Western Europe is fun-vacation-study abroad-honeymoon Europe. Italy, Spain, France, England, and though geographically distinct you can pretty much toss all of Scandinavia in there (not that anyone has been anywhere except Amsterdam). Western Europe is the accessible Girl Next Door of Europe. Cute. Friendly. Not likely to take your wallet or be war-torn. In an effort to have a different experience I figured I’d go the exact opposite end of the continent. Eastern Europe.
What’s that term when people kind of dust off old beliefs and interests and values and taste and change their clothing and facial hair because they prefer the old ways to the new modern ways in sort of a nostalgic way? Retro? Hipster? Well, according to Google, it turns out that Eastern Europe can be VERY hipstery about black people insomuch as they hate us. They are retro about racism. Not all of Eastern Europe of course, but enough that well… here:
In The States people will tell you about the bad part of town. In Eastern Europe people will tell you about the bad countries. Entire longitudinal lines that must not be crossed if you don’t blend in. Ukraine, Poland, …well Ukraine’s not safe for anyone right now, but you get the idea. If you google “White Guy” + “Romania” the first article is about fun things to do, and a funny tour guide.
You probably haven’t, but… have you googled black guy romania? So many exclamation points.
Does this mean if I visited Romania I’d get murdered? No. Does this mean if I visited Romania and got murdered that anyone would feel any sympathy for me? Also, no. (“Man did he even TRY to Google it?”) That left the third Europe, Central Europe.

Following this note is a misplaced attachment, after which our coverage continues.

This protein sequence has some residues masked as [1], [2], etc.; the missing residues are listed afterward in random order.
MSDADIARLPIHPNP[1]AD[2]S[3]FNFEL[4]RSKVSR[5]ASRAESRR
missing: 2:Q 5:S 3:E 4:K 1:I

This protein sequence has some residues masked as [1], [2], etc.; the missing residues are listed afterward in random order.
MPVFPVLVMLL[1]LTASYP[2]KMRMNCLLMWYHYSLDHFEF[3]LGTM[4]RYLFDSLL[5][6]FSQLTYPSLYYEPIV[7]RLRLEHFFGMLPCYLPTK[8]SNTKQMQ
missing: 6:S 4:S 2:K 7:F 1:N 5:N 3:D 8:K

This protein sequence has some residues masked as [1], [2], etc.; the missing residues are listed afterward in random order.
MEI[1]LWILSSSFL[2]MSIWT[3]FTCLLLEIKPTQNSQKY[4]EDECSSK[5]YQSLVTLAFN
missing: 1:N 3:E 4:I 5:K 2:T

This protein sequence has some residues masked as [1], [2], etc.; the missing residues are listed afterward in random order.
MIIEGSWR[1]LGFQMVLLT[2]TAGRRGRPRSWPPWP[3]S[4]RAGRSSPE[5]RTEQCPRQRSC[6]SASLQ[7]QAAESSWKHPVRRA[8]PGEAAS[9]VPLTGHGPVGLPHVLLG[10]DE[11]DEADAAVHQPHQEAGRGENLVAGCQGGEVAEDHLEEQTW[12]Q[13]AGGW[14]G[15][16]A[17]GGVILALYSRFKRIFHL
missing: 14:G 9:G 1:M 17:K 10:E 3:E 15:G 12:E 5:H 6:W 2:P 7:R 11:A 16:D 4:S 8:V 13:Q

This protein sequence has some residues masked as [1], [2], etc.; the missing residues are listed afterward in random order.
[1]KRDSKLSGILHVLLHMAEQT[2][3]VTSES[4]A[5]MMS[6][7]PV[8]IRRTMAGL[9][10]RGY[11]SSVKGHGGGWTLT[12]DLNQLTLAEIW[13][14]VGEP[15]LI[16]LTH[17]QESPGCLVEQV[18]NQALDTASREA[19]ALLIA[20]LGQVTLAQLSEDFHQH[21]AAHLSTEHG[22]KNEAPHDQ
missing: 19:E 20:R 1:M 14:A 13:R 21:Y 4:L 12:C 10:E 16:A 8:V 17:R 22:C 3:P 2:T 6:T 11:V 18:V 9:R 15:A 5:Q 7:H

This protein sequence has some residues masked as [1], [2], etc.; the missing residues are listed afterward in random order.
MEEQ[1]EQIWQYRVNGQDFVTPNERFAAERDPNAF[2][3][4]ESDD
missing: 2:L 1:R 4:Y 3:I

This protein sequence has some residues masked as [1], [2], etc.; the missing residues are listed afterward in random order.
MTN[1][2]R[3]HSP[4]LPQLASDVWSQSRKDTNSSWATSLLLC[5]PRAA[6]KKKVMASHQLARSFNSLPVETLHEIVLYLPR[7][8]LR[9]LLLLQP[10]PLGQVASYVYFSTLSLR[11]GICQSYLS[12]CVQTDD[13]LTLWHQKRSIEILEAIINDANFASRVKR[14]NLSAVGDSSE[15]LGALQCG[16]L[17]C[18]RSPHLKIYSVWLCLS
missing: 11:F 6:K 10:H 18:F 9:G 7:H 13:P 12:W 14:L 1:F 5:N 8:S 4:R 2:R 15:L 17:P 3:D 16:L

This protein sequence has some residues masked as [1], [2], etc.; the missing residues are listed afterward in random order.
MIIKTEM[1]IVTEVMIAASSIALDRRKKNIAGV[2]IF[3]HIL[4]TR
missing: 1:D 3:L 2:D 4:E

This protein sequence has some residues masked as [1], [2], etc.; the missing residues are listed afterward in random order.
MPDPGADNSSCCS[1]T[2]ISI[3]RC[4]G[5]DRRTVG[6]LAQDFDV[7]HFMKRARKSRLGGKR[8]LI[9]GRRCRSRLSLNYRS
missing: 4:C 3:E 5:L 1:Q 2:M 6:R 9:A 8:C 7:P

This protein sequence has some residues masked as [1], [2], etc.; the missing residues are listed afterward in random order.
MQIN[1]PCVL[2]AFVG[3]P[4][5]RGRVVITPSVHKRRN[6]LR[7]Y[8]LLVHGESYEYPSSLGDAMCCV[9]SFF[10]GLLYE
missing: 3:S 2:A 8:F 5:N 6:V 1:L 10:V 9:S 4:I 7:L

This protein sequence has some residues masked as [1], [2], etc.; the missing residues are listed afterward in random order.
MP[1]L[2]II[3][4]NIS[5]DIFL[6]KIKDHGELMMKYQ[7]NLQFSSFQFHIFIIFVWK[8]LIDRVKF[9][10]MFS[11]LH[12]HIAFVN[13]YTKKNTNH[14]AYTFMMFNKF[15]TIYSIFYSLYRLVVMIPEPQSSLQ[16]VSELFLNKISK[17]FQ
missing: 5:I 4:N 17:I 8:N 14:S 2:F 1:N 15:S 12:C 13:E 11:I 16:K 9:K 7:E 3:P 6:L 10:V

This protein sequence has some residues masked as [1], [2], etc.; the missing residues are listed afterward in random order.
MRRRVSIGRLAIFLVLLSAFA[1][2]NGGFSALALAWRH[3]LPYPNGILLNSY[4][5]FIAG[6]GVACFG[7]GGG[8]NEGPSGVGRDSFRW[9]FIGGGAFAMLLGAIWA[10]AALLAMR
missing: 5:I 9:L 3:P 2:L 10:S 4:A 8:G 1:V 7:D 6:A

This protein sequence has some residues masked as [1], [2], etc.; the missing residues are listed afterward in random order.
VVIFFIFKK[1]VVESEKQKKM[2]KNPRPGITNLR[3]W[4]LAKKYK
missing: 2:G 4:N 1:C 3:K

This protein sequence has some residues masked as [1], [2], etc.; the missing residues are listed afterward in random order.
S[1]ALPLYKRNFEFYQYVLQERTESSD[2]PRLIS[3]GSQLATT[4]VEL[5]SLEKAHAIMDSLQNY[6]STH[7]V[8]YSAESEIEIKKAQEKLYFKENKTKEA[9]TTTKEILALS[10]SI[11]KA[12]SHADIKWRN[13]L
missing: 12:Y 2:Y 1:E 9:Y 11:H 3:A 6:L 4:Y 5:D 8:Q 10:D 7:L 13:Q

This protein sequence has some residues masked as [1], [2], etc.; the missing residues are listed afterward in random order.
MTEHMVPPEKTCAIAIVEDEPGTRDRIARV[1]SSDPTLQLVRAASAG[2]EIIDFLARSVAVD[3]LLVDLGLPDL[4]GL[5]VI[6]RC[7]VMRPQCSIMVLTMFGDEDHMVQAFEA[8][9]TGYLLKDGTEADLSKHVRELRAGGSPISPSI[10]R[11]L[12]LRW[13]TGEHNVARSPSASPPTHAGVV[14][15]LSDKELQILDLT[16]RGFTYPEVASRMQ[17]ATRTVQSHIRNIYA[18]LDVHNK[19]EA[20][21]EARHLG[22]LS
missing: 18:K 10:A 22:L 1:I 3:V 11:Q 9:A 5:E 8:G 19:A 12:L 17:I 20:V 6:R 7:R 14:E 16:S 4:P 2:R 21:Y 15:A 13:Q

Central Europe, in my mind was kind of Question Mark Europe, filled with countries that I was just completely unfamiliar with and always sound made up when you hear about them coming in last (again) in the Olympic sports you care about. Countries that are forever merging, unmerging, declaring independence, losing it, re-declaring it, losing it, that kind of thing. One of those countries that invariably used to be Czechoslovakia.
Bosnia and Herzegovina:3
Finally. Success. Only two of my friends have ever been to Slovenia? I can handle 2. Plus I barely even know those two people so chances of me running into them and boring them with my Slovenia stories? Slim. And, to be honest, one of them I don’t like very much at all…
Now it’s 1. (Screw that guy.)
In a real coup my friend did not have the Rick Steve’s Guide to Slovenia, nor had she heard of it. I was already winning.
Amazon didn’t have it either. What the — oh. Turns out, Slovenia is kinda small. Slovenia is so small that Rick Steves pretty much skipped through town on his way to Croatia and bundled it together. Rick Steves devotes one complete book on things to do in the city of London. The entire country of Slovenia is an add-on to some other book. I can almost hear him saying “Well let’s just throw in Slovenia, we can’t stick it in with Belgrade.” Is Belgrade even a country? I’m so ignant cause that’s almost definitely a city in Germany. Ignant and lazy I guess because I can’t be bothered to Google it.
So, with great excitement, I started to read the Rick Steves guide to Croatia and in a much smaller font Eh-Why-Not-Slovenia.
Next Part Three: Rick Steves & Croatia